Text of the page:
Online job searching peaks in the weeks leading up to Christmas, with people looking for ways to fund the festive period. As the searches rise, so does the risk of falling victim to fraudulent job advertisements. The Disclosure and Barring Service (DBS) has recently put out a press release, warning about the signs potential job seekers should watch out for to avoid scams. Falling victim to one of these scams will involve you parting with money for a job which does not exist. DBS checks are a genuine pre-employment check for workers in many sectors, and the high level of awareness of the scheme is being used to exploit people who are desperately looking to boost their income.
The DBS has reported a 35% increase of job scams through 2023, with criminals cashing in not only on seasonal trends in the job market, but also on the larger cost of living crisis and rising prices to promote their scam job advertisements. Through 2023, internet searches for “extra money” rose by a staggering 219%, indicating the sheer number of people who wish to earn some extra cash, in addition to their main employment.
DBS and Jobs Aware
The DBS is working with Jobs Aware, a site providing advice to people caught up in scam job postings, to raise awareness of the most common scams around, and what applicants should be looking out for in order to spot when something is not quite right. They highlight the main “red flags” or warning signs to look out for as:
- Poorly Written Job Listings: If an advert is not grammatically sound and written in a professional manner, be suspicious, especially if it is supposed to be from a large company.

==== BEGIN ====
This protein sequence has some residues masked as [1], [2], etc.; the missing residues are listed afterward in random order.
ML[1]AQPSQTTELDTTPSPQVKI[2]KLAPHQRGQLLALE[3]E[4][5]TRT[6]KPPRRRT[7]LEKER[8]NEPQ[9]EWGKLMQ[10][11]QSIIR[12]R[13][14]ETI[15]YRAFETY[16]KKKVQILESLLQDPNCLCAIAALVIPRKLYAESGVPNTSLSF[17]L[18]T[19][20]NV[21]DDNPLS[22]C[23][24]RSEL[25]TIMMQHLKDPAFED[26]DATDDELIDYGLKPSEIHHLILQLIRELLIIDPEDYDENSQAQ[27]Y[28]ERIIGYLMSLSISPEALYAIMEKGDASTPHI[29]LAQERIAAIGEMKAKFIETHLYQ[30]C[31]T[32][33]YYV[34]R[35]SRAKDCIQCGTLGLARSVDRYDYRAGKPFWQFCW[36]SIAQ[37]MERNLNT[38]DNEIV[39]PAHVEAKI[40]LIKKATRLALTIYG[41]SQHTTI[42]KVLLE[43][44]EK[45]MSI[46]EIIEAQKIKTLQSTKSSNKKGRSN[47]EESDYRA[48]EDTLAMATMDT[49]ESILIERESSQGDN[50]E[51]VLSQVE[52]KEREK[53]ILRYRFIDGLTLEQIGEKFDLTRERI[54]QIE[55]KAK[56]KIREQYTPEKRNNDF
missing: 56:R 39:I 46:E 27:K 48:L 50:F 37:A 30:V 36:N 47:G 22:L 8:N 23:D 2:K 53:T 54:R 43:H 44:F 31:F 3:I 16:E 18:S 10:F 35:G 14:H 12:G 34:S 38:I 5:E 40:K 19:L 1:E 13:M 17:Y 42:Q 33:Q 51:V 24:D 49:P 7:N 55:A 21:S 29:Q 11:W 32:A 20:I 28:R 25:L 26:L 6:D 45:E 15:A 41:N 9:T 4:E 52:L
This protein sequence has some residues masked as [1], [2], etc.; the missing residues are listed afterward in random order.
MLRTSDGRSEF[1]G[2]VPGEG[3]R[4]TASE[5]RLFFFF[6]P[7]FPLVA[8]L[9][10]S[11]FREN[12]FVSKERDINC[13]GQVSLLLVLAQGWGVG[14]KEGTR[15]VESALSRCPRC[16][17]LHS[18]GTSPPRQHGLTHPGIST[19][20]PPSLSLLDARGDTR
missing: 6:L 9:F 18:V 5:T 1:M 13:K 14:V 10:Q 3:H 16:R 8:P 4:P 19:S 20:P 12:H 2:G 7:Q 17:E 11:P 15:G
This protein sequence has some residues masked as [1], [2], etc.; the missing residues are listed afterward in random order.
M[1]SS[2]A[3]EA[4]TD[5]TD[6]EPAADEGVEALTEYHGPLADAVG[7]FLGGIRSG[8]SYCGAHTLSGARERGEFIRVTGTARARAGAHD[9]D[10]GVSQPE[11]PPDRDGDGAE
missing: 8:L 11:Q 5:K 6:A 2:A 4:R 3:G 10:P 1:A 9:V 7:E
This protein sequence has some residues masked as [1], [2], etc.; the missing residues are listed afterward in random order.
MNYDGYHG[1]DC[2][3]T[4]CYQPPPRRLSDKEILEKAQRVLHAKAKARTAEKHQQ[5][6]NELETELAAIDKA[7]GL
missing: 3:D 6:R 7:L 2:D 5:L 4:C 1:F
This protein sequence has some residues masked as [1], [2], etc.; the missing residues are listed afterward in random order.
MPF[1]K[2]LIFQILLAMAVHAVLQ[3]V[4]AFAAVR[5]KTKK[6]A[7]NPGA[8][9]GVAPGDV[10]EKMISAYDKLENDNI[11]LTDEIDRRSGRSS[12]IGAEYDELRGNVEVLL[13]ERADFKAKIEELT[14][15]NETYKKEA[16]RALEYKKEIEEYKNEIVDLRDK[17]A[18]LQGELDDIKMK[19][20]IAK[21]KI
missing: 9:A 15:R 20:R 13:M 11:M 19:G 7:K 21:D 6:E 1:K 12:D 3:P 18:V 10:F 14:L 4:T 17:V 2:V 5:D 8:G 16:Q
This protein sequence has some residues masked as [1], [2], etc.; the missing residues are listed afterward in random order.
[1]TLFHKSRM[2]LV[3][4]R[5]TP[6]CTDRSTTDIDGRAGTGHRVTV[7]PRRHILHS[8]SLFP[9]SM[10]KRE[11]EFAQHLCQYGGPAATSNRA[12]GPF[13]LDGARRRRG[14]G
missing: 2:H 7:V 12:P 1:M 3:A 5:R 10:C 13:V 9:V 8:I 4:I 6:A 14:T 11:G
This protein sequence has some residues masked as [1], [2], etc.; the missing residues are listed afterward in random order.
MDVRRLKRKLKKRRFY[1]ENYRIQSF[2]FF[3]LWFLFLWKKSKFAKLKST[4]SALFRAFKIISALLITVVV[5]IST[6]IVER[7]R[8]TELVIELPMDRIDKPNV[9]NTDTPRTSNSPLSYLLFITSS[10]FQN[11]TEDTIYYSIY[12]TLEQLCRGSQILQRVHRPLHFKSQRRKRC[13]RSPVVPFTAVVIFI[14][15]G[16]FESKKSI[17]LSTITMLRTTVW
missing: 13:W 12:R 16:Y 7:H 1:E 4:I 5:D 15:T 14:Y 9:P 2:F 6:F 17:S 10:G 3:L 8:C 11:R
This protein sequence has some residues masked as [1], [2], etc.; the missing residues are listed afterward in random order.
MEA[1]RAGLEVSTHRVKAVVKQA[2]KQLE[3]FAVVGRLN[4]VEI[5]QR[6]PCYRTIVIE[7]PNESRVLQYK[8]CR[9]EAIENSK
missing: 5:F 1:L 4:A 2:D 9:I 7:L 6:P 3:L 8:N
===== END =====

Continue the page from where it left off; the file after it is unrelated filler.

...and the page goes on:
- Suspicious Contact Details: A professional job advert will list a website, email, or landline phone number for contact, not just a personal mobile phone number.
- Unusual Salaries: Know the going rate for a job. Unrealistic salaries are one of the most common features of scams.
- Interview-Free Job Offers: A job being offered without a formal interview process is a clear red flag – any reputable company is going to want to at least meet you first.
- Requests for Money: A proper employer will never ask you to divulge your bank details or send them money before starting a job.
- Dodgy Company Information: Look on the Companies House website to see whether the company you are dealing with even exists.
- Non-UK Internet Domain: Companies with domains outside the UK should always be treated with caution, unless applying for an explicitly international position.
If you are in the job market, take some time to think about the adverts you are responding to. Using reputable websites can help minimise the risk of being scammed but may not eliminate it entirely. Be aware of the tricks which scammers use when posting fake job adverts and be very wary of any posting which charges an administration fee or training fee. If in doubt, contact Jobs Aware for advice or guidance.